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Saturday, 6 December 2014

Typhoon Tears Through Philippines...............

Powerful typhoon Hagupit toppled trees, blew roofs off houses and knocked out electricity as it began it first full day of destruction in the central Philippines.
People wade through floodwater in Borongan City, Samar Island, on Sunday.
Known locally as Ruby, the typhoon made landfall in Dolores, a town on the eastern coastline of Samar, at 9:15 local time on Saturday.
When its might was felt hours later on the western side of Samar, Catbalogan City Mayor Stephanie Uy-Tan told The Wall Street Journal, “It was like riding a ship being battered by large waves and strong winds.”
Communication is challenging in most of Eastern Samar, the side of Samar Island facing the Pacific Ocean and the first to feel Hagupit’s wrath. No casualties have been reported.
Initial reports reaching the National Disaster Risk Reduction and Management Council indicate heavy damage to infrastructure.
The typhoon is expected to slowly move northwest, passing close to Manila on its way out to the South China Sea on Tuesday.
The disaster agency said more than 716,000 people have been evacuated to centers and safer areas of the country.
The typhoon has weakened some. Its maximum sustained winds were 160 kilometers per hour on Sunday, down from 175 kilometers an hour (109 miles an hour) at landfall, reported the Philippine Atmospheric Geophysical Astronomical Services Administration, the weather bureau better known as Pagasa.
A handout image made available by the National Oceanic and Atmospheric Administration shows Typhoon Hagupit bearing down on the Philippines.ENLARGE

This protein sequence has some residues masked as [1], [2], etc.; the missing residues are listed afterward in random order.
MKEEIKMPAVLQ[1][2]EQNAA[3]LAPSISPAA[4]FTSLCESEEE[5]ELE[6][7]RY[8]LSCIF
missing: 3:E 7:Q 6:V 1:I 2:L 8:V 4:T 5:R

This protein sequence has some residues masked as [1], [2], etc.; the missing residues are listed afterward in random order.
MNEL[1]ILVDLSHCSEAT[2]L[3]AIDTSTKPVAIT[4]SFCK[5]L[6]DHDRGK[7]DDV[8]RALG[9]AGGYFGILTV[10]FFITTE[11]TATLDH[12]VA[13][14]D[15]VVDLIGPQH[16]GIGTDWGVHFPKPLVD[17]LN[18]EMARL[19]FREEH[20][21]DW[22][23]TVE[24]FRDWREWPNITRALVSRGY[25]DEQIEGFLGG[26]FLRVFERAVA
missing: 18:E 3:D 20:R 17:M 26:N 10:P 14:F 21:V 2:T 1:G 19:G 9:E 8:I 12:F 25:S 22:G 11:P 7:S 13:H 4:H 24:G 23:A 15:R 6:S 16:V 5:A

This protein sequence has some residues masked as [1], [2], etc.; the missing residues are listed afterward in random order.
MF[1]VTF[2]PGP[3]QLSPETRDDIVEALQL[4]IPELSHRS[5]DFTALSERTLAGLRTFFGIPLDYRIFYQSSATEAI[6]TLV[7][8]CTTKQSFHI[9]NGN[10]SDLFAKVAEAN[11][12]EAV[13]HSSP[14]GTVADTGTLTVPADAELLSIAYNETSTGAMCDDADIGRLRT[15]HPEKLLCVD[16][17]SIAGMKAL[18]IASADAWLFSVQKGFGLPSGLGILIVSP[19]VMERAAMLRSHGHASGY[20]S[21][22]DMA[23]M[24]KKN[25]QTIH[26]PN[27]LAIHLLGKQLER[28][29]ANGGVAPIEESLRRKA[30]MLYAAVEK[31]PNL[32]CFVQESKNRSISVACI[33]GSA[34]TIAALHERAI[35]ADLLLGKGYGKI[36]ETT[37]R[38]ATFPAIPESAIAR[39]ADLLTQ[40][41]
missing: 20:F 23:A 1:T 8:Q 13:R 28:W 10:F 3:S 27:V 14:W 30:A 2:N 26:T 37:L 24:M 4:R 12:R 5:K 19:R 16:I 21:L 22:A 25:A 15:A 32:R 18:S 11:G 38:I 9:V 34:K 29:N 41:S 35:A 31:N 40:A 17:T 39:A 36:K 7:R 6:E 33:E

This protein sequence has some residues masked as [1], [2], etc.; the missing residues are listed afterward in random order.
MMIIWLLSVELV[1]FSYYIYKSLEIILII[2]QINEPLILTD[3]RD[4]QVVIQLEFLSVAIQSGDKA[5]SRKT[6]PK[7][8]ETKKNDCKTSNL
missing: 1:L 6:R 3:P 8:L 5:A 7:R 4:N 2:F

A handout image made available by the National Oceanic and Atmospheric Administration shows Typhoon Hagupit bearing down on the Philippines. EUROPEAN PRESSPHOTO AGENCY
It has been downgraded from a supertyphoon to a typhoon by the U.S. Navy, but the slow pace of Hagupit is alarming to officials because it means the storm will have more time to dump heavy rain that could cause severe floods and landslides.
It is moving westward at 15 kilometers per hour and could weaken further as its eye moves over other land masses.
Typhoons usually move at around 20 kilometers per hour. Last year’s Supertyphoon Haiyan moved quickly at 40 kilometers per hour.
Haiyan, with its 6-meter storm surges, killed more than 6,300 and made landfall with maximum sustained winds of 235 kilometers per hour.
In Tacloban City, ground zero of Haiyan, Vice Mayor Jerry Yaokasin told The Wall Street Journal officials are still assessing the damage.
“There are damages but definitely not as bad as Yolanda. We’re trying to confirm reports of casualty,” he added, referring to Haiyan by its local name.
In an interview with television station ANC early Sunday, Dr. Ted Esguerra of the disaster response team of power firm Energy Development Corp. , said he helped a midwife and Lawaan Mayor Candida Gabornes deliver a baby at the height of the typhoon, providing instructions by phone. EDC operates a geothermal field in neighboring island of Leyte, where Haiyan-devastated Tacloban City is located.
Dr. Esguerra said the baby was delivered in darkness using whatever supplies could be found at the evacuation center. “I was told [the baby] will be named Ruby,” he said